Animal Models for SCN2A Neurodevelopmental Disorders

Project: Research project

Project Details


Approximately 1 in 6 children in the United States are affected by neurodevelopmental disorders (NDD), which pose a significant burden to patients, families and society. Among NDD, autism spectrum disorder (ASD), intellectual disability (ID), developmental delay (DD) and early-onset epilepsy account for approximately 40% of cases. There is considerable evidence for a significant contribution of de novo genetic mutations to these disorders, and variants in SCN2A are a major genetic driver contributing to several NDD, including ASD, ID, DD, epileptic encephalopathies, and schizophrenia. This suggests proper function of Nav1.2 voltage-gated sodium channels, encoded by SCN2A, are important for normal brain development and function. Twenty-years ago, we developed the Scn2aQ54 mouse model that is hemizygous for a mutant Nav1.2 channel. Scn2aQ54 mice exhibit early-onset epilepsy and repetitive behaviors suggestive of autistic-like traits. Although this model exhibits some features of patients with SCN2A variants, it lacks construct validity. It was generated by random-insertion transgenesis of a mutated rat Scn2a cDNA under control of the neuron specific enolase (Eno2) promoter. Due to the nature of the transgene construct, the timing/location of expression may not faithfully recapitulate endogenous Scn2a and neonatal splicing events do not occur. In light of these limitations and transformative advances in genome engineering, we propose to make improved mouse models carrying human SCN2A variants, including an infantile spasms variant and a recurrent ASD/ID variant. We will generate two mouse lines using crispr/CAS9 and homology directed repair, and perform initial characterization of cellular, neurodevelopmental and epilepsy phenotypes on a C57BL/6J background (Aim 1). SCN2A variants are associated a wide-degree phenotype heterogeneity, even among individuals carrying the same mutation. This suggests that phenotype expressivity can be influenced by other factors, which ma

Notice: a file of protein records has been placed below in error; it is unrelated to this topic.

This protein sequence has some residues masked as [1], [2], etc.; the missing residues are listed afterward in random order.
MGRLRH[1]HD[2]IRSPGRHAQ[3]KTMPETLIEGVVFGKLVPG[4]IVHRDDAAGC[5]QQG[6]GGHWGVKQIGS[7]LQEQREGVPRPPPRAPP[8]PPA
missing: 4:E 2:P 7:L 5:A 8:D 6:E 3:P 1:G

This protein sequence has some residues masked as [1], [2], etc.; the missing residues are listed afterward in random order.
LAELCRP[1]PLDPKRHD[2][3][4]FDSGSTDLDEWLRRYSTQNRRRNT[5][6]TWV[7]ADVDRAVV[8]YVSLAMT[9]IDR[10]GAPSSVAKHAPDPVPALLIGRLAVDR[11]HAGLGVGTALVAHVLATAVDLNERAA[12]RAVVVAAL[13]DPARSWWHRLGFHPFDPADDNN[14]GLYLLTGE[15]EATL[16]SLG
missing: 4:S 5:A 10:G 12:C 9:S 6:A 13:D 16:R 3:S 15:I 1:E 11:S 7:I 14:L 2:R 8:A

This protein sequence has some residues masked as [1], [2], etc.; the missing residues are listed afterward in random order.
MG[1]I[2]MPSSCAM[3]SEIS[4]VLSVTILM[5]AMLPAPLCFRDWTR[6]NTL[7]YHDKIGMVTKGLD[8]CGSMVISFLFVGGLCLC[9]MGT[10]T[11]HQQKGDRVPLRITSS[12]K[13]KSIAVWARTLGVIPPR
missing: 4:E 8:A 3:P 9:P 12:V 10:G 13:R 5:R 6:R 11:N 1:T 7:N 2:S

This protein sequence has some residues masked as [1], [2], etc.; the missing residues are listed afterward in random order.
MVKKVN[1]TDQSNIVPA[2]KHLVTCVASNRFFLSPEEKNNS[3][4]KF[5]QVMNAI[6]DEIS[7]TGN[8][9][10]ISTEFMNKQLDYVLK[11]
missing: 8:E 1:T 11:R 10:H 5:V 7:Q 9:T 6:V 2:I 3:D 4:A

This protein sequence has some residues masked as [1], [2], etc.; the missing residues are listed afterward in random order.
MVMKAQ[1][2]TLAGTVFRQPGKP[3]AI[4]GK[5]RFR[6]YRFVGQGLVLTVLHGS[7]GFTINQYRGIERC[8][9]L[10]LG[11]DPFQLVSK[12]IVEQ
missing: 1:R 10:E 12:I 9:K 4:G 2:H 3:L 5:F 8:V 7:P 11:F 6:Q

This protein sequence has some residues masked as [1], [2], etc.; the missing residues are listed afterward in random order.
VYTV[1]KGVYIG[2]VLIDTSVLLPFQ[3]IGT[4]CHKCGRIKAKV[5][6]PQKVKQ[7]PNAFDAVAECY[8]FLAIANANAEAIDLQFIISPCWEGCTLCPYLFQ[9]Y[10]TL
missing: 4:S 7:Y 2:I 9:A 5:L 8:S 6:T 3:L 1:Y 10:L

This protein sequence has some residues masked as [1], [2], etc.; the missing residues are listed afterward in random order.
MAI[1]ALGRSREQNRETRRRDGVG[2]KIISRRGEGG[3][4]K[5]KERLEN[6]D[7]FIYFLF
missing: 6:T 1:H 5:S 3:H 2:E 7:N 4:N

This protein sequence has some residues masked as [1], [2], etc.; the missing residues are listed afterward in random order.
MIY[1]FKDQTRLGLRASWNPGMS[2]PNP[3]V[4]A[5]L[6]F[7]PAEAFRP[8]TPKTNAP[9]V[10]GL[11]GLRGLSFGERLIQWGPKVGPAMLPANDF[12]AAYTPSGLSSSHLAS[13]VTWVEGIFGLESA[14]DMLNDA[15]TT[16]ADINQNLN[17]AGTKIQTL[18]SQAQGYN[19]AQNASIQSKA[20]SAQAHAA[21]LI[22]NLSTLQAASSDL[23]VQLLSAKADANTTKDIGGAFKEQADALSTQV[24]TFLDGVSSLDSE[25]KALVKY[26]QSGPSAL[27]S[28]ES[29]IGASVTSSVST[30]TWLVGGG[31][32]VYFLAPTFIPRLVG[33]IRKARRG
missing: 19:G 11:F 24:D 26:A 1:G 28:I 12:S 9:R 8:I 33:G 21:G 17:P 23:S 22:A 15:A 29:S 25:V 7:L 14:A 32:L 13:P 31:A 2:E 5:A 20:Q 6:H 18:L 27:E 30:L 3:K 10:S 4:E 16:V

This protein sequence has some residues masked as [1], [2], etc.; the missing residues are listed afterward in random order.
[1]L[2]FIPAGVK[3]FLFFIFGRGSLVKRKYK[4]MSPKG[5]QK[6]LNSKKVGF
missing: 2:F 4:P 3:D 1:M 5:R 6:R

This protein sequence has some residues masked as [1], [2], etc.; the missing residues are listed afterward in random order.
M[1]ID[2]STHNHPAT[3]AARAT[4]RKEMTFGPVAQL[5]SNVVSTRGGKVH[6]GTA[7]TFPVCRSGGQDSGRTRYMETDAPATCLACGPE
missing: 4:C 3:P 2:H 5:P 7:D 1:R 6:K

Effective start/end date8/1/181/31/22


  • Office of the Director, National Institutes of Health (5R21OD025330-02)


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